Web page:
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The History of Scotland: During the Life of Queen Mary, and Until the ...
No preview available - 2016
accused ambassador Andrews answer appointed Archbishop Argyle army Arran assembled assistance authority Bishop Bishop of Ross Bothwell Castle Catholic lords cause charge Chatelherault church clergy command commissioners Congregation consent council court crime crown Darnley death declared despatched doctrine Duke Duke of Guise Earl of Argyle Earl of Arran Earl of Huntly Earl of Mar Earl of Murray Edinburgh Elizabeth enemies English estates f Ibid faction faith favour French friends honour husband Keith King of France King's kingdom Knox land Leith Lennox Lethington letter Lord James Maitland Majesty marriage Mary Mary's Melvil ment ministers Morton murder nobility nobleman nobles Parliament party persons Perth preachers pretended Prince prison procure promise Protestant punishment Queen of England Queen of Scotland Queen-Regent reason rebels received reformation refused Regent religion Ruthven Scot Scotland Scottish Scottish Queen sent shew solicited Sovereign Spottiswood Stirling subjects throne tion treaty trial zeal
Page 21 - If I do not the works of my Father, believe me not. But if I do, though ye believe not me, believe the works : that ye may know, and believe, that the Father is in me, and I in him.
Page 64 - The which our duty being well considered, we do promise, before the majesty of God and His Congregation, that we (by His grace) shall with all diligence continually apply our whole power, substance, and our very lives, to maintain, set forward, and establish the most blessed Word of God...
Page 447 - world is but vanity, subject to more sorrow than an ** ocean of tears can bewail. But I pray thee, report " that I die a true woman to my religion, to Scotland " and to France. May God forgive them that have " long thirsted for my blood, as the hart doth for the " brooks of water. O God, thou art the author of truth, " and truth itself. Thou knowest the inward chambers " of my thoughts ; and that I always wished the union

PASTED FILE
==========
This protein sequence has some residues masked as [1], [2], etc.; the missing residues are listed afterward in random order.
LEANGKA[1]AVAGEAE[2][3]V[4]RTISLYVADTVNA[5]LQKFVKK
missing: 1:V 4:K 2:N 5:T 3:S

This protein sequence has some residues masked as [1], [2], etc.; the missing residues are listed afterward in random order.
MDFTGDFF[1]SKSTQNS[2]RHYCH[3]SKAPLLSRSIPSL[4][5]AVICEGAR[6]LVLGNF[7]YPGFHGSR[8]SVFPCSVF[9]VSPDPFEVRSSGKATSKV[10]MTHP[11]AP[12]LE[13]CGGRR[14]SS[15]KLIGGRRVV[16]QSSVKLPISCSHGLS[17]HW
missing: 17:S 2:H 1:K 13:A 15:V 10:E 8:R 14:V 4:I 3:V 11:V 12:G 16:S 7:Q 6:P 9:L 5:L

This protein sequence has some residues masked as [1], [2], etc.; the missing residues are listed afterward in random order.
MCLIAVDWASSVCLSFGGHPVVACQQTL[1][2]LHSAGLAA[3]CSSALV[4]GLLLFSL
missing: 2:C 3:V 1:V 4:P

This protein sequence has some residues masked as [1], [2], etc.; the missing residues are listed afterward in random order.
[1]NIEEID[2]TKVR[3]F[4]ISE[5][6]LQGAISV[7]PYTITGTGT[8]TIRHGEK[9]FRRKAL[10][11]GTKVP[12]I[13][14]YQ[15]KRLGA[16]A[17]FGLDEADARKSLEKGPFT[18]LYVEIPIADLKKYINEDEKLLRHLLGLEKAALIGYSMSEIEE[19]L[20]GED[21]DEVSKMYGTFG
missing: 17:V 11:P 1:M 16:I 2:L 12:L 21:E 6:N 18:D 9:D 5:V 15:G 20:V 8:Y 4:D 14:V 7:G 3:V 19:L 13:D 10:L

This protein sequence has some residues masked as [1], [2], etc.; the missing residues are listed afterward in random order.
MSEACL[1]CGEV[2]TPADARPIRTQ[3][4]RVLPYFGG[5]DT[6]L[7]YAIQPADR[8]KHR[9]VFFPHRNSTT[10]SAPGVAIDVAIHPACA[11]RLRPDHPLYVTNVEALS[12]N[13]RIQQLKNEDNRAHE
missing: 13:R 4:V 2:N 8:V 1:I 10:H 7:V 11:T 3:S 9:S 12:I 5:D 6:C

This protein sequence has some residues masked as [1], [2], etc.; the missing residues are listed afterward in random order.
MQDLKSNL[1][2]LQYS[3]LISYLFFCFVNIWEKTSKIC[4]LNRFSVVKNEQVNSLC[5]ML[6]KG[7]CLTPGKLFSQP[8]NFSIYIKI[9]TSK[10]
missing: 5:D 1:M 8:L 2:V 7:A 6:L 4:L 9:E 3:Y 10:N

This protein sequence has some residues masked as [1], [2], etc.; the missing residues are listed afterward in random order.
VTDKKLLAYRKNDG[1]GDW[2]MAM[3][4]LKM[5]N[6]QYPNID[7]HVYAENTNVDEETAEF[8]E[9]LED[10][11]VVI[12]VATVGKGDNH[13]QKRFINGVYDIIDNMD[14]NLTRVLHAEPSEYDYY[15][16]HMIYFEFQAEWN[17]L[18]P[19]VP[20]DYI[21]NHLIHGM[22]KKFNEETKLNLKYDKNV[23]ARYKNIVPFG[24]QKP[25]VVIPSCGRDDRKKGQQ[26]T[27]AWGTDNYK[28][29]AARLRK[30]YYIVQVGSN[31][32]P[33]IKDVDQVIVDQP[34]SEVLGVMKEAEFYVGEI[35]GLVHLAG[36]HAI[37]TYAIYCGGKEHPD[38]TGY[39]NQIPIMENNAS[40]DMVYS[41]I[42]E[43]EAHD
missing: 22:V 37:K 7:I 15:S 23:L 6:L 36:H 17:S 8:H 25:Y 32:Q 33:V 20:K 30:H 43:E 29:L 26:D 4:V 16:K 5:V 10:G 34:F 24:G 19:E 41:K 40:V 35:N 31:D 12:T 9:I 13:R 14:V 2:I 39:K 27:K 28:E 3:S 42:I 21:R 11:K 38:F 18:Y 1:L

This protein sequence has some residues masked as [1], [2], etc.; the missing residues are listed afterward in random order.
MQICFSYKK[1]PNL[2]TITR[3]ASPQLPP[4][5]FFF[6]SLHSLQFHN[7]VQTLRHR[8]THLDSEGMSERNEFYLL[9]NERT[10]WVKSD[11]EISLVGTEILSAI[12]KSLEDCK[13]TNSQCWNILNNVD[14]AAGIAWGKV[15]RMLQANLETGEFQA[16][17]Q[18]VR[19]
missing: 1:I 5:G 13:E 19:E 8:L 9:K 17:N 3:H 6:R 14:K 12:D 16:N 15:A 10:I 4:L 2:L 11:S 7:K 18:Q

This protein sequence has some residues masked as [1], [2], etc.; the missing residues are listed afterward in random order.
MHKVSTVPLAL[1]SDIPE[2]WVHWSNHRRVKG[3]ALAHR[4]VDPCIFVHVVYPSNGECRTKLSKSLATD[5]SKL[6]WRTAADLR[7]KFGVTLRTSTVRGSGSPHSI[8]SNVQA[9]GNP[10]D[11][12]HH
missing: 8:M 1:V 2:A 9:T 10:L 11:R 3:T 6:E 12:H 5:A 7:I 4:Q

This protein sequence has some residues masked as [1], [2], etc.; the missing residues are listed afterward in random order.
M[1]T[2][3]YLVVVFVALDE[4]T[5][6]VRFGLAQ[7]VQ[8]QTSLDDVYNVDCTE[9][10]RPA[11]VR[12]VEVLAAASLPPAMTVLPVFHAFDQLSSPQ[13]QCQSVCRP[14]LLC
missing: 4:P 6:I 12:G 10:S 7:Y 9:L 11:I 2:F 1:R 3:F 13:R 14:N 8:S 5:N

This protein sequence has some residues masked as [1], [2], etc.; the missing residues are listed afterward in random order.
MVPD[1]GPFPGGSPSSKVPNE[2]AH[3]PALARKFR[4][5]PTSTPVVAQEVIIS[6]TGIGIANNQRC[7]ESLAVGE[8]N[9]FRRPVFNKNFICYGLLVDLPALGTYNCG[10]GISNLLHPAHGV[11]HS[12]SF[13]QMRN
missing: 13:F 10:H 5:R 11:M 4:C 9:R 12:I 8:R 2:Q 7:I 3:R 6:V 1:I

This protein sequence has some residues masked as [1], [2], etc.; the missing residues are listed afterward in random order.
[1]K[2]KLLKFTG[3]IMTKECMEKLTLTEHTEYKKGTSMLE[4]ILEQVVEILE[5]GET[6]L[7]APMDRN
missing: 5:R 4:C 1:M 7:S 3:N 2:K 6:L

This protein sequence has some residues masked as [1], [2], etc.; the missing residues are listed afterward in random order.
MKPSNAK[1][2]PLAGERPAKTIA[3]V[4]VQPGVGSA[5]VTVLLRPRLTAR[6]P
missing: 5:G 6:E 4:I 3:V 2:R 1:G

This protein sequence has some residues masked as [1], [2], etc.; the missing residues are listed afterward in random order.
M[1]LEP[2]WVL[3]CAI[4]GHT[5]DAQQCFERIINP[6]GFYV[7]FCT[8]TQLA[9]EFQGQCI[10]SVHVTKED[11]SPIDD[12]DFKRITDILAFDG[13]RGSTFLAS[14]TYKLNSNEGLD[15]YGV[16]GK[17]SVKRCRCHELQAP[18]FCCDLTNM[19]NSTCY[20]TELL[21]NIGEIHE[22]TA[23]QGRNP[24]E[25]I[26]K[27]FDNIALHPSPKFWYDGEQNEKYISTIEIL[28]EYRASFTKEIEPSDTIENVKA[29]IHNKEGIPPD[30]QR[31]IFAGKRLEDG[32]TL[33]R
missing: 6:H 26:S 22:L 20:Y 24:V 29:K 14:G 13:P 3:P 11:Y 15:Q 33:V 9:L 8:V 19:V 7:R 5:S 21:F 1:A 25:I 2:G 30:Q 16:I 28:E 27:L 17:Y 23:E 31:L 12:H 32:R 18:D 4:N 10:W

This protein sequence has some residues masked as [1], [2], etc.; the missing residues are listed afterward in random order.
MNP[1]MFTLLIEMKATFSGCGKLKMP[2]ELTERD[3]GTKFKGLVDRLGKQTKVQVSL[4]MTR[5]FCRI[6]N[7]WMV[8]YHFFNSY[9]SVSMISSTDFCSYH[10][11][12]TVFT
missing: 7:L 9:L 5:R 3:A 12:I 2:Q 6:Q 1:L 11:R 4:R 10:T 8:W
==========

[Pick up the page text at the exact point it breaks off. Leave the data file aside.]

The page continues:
Page 301 - English court for the examination of this great cause were, the Duke of Norfolk, the Earl of Sussex, and Sir Ralph Sadler ; and York was named as the place of conference.
Page 433 - If I should say unto you that I mean not to grant your petition, by my faith I should say unto you more than perhaps I mean.
Page 445 - ... her, she thanked Heaven that her sufferings were now so near an end, and prayed that she might be enabled to endure what still remained with decency and with fortitude.
Page 138 - Amen, amen, I say to thee, unless a man be born again of water and the Holy Ghost, he cannot enter into the kingdom of God.
Page 447 - Good Melville, cease to lament; thou hast rather cause to joy than mourn; for thou shalt see the end of Mary Stuart's troubles. Know that this world is but vanity, subject to more sorrow than an ocean of tears can bewail. But, I pray thee, report that I die a true woman to my religion, to Scotland, and to France. May God forgive them that have long thirsted for my blood, as the hart doth for the brooks of water.
Page 449 - She bore without shrinking the gaze of the spectators, and the sight of the scaffold, the block, and the executioner, and advanced into the hall with that grace and majesty which she had so often displayed in her happier days, and in the palace of her fathers. To aid her as she mounted the scaffold, Paulet offered his arm. " I thank you, sir," said Mary ; " it is the last trouble I shall give you, and the most acceptable service jou have ever rendered me.
Page 447 - God, thou art the author of truth, and truth itself. Thou knowest the inward chambers of my thoughts, and that I always wished the union of England and Scotland. Commend me to my son, and tell him that I have done nothing prejudicial to the dignity or independence of his crown, or favourable to the pretended superiority of our enemies.